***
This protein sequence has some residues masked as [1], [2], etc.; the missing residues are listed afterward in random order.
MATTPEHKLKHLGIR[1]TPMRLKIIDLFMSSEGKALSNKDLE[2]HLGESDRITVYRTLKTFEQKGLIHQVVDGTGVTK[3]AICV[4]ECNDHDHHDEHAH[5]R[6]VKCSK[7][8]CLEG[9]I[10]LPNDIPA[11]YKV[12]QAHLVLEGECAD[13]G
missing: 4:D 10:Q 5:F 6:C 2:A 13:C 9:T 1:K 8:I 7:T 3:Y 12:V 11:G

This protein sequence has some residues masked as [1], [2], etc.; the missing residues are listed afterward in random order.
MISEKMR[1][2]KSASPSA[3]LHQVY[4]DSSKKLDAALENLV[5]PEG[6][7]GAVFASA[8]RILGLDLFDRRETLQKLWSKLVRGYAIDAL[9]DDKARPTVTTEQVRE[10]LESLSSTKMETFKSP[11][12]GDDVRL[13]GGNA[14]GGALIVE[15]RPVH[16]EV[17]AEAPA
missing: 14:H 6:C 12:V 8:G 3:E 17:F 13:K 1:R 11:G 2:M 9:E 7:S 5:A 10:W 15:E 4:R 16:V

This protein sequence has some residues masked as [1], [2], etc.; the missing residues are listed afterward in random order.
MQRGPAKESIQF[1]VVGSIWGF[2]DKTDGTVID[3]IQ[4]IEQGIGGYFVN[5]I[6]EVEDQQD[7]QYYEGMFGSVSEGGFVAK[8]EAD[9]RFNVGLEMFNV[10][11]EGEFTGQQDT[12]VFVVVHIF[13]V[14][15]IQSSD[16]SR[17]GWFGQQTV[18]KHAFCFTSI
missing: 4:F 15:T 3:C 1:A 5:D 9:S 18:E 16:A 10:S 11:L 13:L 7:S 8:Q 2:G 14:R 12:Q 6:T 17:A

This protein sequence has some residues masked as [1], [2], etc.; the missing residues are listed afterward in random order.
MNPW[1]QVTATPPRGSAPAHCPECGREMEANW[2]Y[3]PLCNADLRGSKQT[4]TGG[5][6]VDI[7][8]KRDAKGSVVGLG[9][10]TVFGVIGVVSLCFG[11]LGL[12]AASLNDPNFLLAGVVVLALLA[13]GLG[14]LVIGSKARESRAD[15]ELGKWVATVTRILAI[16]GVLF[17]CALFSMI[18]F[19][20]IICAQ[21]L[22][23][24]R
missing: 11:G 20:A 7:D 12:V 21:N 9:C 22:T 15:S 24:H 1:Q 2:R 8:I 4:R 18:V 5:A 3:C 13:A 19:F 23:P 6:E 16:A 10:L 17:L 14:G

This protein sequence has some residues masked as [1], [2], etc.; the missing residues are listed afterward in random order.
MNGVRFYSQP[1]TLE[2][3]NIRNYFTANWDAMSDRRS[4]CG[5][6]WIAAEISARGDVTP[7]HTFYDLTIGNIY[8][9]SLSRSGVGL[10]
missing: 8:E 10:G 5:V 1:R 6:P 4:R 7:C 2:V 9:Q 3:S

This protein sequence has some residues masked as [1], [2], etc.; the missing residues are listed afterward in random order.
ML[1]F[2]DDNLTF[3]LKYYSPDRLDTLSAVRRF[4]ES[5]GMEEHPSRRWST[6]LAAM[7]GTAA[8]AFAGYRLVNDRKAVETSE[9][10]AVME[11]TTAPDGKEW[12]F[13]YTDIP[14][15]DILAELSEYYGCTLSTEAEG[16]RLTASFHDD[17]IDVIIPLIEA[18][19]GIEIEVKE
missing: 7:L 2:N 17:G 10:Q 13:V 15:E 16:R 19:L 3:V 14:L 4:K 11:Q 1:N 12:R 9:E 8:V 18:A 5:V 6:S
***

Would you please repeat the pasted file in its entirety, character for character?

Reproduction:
This protein sequence has some residues masked as [1], [2], etc.; the missing residues are listed afterward in random order.
MATTPEHKLKHLGIR[1]TPMRLKIIDLFMSSEGKALSNKDLE[2]HLGESDRITVYRTLKTFEQKGLIHQVVDGTGVTK[3]AICV[4]ECNDHDHHDEHAH[5]R[6]VKCSK[7][8]CLEG[9]I[10]LPNDIPA[11]YKV[12]QAHLVLEGECAD[13]G
missing: 4:D 10:Q 5:F 6:C 2:A 13:C 9:T 1:K 8:I 7:T 3:Y 12:V 11:G

This protein sequence has some residues masked as [1], [2], etc.; the missing residues are listed afterward in random order.
MISEKMR[1][2]KSASPSA[3]LHQVY[4]DSSKKLDAALENLV[5]PEG[6][7]GAVFASA[8]RILGLDLFDRRETLQKLWSKLVRGYAIDAL[9]DDKARPTVTTEQVRE[10]LESLSSTKMETFKSP[11][12]GDDVRL[13]GGNA[14]GGALIVE[15]RPVH[16]EV[17]AEAPA
missing: 14:H 6:C 12:V 8:G 3:E 17:F 13:K 1:R 11:G 2:M 9:E 7:S 5:A 10:W 15:E 4:R 16:V

This protein sequence has some residues masked as [1], [2], etc.; the missing residues are listed afterward in random order.
MQRGPAKESIQF[1]VVGSIWGF[2]DKTDGTVID[3]IQ[4]IEQGIGGYFVN[5]I[6]EVEDQQD[7]QYYEGMFGSVSEGGFVAK[8]EAD[9]RFNVGLEMFNV[10][11]EGEFTGQQDT[12]VFVVVHIF[13]V[14][15]IQSSD[16]SR[17]GWFGQQTV[18]KHAFCFTSI
missing: 4:F 15:T 3:C 1:A 5:D 9:S 18:E 16:A 10:S 11:L 13:L 7:S 8:Q 2:G 14:R 12:Q 6:T 17:A

This protein sequence has some residues masked as [1], [2], etc.; the missing residues are listed afterward in random order.
MNPW[1]QVTATPPRGSAPAHCPECGREMEANW[2]Y[3]PLCNADLRGSKQT[4]TGG[5][6]VDI[7][8]KRDAKGSVVGLG[9][10]TVFGVIGVVSLCFG[11]LGL[12]AASLNDPNFLLAGVVVLALLA[13]GLG[14]LVIGSKARESRAD[15]ELGKWVATVTRILAI[16]GVLF[17]CALFSMI[18]F[19][20]IICAQ[21]L[22][23][24]R
missing: 11:G 20:A 7:D 12:V 21:N 9:C 22:T 15:S 24:H 1:Q 2:R 8:I 4:R 18:V 5:A 3:C 13:A 19:F 23:P 6:E 16:A 10:L 17:L 14:G

This protein sequence has some residues masked as [1], [2], etc.; the missing residues are listed afterward in random order.
MNGVRFYSQP[1]TLE[2][3]NIRNYFTANWDAMSDRRS[4]CG[5][6]WIAAEISARGDVTP[7]HTFYDLTIGNIY[8][9]SLSRSGVGL[10]
missing: 8:E 10:G 5:V 1:R 6:P 4:R 7:C 2:V 9:Q 3:S

This protein sequence has some residues masked as [1], [2], etc.; the missing residues are listed afterward in random order.
ML[1]F[2]DDNLTF[3]LKYYSPDRLDTLSAVRRF[4]ES[5]GMEEHPSRRWST[6]LAAM[7]GTAA[8]AFAGYRLVNDRKAVETSE[9][10]AVME[11]TTAPDGKEW[12]F[13]YTDIP[14][15]DILAELSEYYGCTLSTEAEG[16]RLTASFHDD[17]IDVIIPLIEA[18][19]GIEIEVKE
missing: 7:L 2:N 17:G 10:Q 13:V 15:E 16:R 19:L 3:V 14:L 4:K 11:Q 1:N 12:R 9:E 8:V 18:A 5:V 6:S